Don’t make this mistake. Focus on these three logs instead.

  1. Get the Right People in the Right Places

It doesn’t matter if it’s paid staff or volunteers. You have to have the right people in the right place. That means no grumpy door greeters, no creepy kid’s workers, and no out of tune worship singers. I wrote an entire post about this here.

  1. Get the Right Systems in Place

Andy Stanley says, “Your systems are perfectly designed to give the results you’re getting.” If you’re not happy with your results, it’s more than likely a systems issue. What’s your system for getting guests to come back? What’s your system to get people to serve? What’s your system to get people to give? Without the right systems in place, your church will always struggle to grow.

  1. Get the Right Culture in Place

It used to be that systems and people were everything. That’s no longer the case. People have quickly realized the culture of your church sets the tone for everything else. When a guest walks into your church, do they feel loved? Do they feel welcomed? Do volunteers feel appreciated? Is there a level of excitement when you meet?

You can waste a lot of time and money going through kindling, so I would urge you to spend the time to get the right logs on the fire.

Have you seen this to be true in your church? Let us know by leaving a comment, and don’t forget to subscribe to the blog to get tips on church growth, leadership, and more delivered to your inbox each week.

Do You Trust Your Mirrors?

Guest Post: Cody Hogden

Being a bi-vocational pastor brings challenges and opportunities for the pastor as well as the church. Being successful isn’t easy…unless you have your mirrors set right. Leading a church of any size, either as a fully or partially funded pastor, is much like driving a car. There are many parts and pieces all working together with one purpose (and no…the challenge of backseat drivers is not the topic of this post :D).

One of the biggest struggles in driving and ministry is not having your mirrors adjusted correctly. Did you know that your vehicle is designed to give you a 360 degree view with only slight head movement? Yet, because we’ve never been taught how to adjust our mirrors properly or simply ignored it, we are now adding equipment (blind spot indicators) to compensate. And we rely on the blind spot indicators instead of the mirrors. Here are three (or four) driving tips for all you bi-vo (and fully funded) pastors out there.

  1. Setting your mirrors right.

This is not a Church Polity blog either…but the Bible gives us a lot of wisdom when it comes to the leadership, staff, and workers of the ministry. Part of setting your mirrors correctly is understanding your role and the role of others. We can get a glimpse of how this looks with just a couple of verses.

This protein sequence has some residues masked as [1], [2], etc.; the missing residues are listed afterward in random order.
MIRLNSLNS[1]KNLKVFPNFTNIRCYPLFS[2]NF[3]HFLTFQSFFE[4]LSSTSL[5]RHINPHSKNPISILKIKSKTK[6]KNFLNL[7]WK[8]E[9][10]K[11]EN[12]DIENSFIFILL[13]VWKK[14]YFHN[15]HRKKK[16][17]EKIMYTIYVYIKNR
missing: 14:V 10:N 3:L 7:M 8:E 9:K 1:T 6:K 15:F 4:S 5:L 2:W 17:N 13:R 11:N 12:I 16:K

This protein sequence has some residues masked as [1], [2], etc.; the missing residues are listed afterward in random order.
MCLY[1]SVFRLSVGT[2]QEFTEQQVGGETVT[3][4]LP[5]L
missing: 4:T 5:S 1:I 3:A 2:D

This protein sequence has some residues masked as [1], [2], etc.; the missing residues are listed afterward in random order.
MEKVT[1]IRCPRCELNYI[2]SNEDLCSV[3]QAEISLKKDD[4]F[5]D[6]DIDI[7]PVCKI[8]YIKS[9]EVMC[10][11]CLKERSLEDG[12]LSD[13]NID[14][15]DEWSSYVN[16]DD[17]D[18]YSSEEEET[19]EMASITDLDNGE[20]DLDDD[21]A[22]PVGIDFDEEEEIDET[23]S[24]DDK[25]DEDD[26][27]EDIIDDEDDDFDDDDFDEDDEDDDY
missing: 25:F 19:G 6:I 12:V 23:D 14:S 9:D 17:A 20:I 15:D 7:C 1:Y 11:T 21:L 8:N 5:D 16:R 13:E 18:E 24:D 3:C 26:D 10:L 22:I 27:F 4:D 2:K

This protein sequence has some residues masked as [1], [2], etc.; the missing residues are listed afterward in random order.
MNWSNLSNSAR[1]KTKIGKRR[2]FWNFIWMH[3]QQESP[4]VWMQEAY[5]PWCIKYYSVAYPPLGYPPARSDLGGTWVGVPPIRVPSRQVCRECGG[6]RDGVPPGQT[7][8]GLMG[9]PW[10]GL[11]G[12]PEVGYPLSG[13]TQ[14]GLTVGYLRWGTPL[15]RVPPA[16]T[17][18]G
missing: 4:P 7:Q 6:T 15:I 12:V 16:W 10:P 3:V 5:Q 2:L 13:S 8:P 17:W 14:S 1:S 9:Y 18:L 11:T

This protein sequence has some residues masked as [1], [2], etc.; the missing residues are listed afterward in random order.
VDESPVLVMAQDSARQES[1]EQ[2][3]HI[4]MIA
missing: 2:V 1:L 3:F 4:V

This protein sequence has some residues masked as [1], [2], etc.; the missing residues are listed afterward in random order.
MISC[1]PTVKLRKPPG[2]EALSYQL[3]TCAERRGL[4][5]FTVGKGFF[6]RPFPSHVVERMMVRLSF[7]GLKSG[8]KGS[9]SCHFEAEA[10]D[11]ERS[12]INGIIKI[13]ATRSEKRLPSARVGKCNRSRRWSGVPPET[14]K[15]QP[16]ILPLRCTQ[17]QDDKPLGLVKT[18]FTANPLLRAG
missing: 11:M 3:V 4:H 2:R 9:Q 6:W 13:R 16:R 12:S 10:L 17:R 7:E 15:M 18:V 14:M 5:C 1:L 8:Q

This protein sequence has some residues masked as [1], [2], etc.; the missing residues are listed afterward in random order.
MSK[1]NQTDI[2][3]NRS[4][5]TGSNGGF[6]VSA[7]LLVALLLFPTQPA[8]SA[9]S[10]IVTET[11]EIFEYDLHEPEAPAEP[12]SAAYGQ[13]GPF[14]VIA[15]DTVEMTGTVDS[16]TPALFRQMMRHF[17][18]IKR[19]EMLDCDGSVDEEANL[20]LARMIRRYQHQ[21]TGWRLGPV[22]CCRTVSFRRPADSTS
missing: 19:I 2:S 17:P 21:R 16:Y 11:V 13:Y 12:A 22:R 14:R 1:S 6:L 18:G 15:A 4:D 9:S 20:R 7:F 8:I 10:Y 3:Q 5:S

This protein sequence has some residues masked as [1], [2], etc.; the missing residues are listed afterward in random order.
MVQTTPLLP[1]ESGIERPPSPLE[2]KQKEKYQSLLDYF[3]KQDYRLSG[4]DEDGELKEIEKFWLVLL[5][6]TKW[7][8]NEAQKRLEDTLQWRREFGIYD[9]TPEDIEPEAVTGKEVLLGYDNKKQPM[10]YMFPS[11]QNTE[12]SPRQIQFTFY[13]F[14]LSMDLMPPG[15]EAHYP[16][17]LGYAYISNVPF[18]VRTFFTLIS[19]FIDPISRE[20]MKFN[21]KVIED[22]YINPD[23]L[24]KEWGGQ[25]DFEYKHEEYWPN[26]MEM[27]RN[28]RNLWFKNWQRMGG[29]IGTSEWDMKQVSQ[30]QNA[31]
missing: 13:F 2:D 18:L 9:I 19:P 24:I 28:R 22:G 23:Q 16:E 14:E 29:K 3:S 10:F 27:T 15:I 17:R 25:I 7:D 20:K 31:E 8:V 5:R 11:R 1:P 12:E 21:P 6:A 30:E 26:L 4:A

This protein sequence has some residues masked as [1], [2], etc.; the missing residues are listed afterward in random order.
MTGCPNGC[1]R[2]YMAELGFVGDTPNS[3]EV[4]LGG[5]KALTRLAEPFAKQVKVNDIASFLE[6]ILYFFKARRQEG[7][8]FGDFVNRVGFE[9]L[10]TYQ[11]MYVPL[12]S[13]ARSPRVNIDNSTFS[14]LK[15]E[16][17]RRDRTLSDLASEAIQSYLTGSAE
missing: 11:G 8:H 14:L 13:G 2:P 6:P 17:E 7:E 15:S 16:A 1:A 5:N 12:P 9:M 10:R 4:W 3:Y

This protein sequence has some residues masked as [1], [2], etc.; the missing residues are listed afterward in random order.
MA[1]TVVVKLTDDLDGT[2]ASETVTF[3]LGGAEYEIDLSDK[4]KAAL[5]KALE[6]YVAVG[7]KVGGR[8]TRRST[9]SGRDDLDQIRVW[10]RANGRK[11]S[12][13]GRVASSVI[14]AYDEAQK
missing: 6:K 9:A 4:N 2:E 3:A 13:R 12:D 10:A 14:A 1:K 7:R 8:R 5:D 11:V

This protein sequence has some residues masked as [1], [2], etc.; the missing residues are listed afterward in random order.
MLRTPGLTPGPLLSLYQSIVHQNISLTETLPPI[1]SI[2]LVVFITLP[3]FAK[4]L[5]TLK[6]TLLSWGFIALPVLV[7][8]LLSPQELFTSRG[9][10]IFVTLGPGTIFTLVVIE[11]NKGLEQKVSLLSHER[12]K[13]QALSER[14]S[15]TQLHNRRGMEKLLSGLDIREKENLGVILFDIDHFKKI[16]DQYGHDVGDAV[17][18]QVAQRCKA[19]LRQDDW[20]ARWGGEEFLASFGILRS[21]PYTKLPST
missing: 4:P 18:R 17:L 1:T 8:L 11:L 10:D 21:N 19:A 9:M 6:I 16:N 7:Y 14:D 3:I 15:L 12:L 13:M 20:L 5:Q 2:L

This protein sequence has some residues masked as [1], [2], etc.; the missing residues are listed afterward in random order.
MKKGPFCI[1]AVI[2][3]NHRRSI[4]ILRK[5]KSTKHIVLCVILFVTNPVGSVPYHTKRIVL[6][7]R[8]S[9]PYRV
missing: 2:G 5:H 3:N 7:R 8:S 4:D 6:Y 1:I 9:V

“Therefore, brethren, select from among you seven men of good reputation, full of the Spirit and of wisdom, whom we may put in charge of this task.” Acts 6:3.

Whether you use teams or committees…call them elders or pastors…God is clear that you can’t do it alone. Remember the wisdom of Jethro? No, no…not Jethro Bodine! Jethro, Moses’s father-in-law. Here was his advice:

“The thing that you are doing is not good. You will surely wear out, both yourself and these people who are with you, for the task is too heavy for you; you cannot do it alone.” Exodus 18.

God will give you leaders to handle your administrative tasks, digital media tasks, building maintenance tasks, etc. If He doesn’t, maybe that task can wait. When we get bogged down doing things we shouldn’t be, we run a great risk. Stats can be deceiving, but there is a lot of alarming information out there.

This looks differently for each Body of Christ. Which road is God leading you and the Body to travel? What type of vehicle has he equipped you with? Or you can put it like this…what’s the vision? Knowing where you’re going gives you a better understanding of how to set your mirrors. And just like our cars…they need to be adjusted at times. Like when there’s growth. Adjust. When there’s more passengers. Adjust. Evaluating where you’re headed and the road conditions should be a part of your overall routine.

2.  Trust your mirrors.

I know…it’s hard. We’ve gotten so used to turning our heads to check those blind spots. Remember, they were made to enable you to see all around the vehicle with just a quick glance. That’s how we should treat our leaders. Trust them. Let them do their job. Sure, check every once in a while to see if they’re still in the right spot and don’t need to be adjusted. But you should trust your mirrors.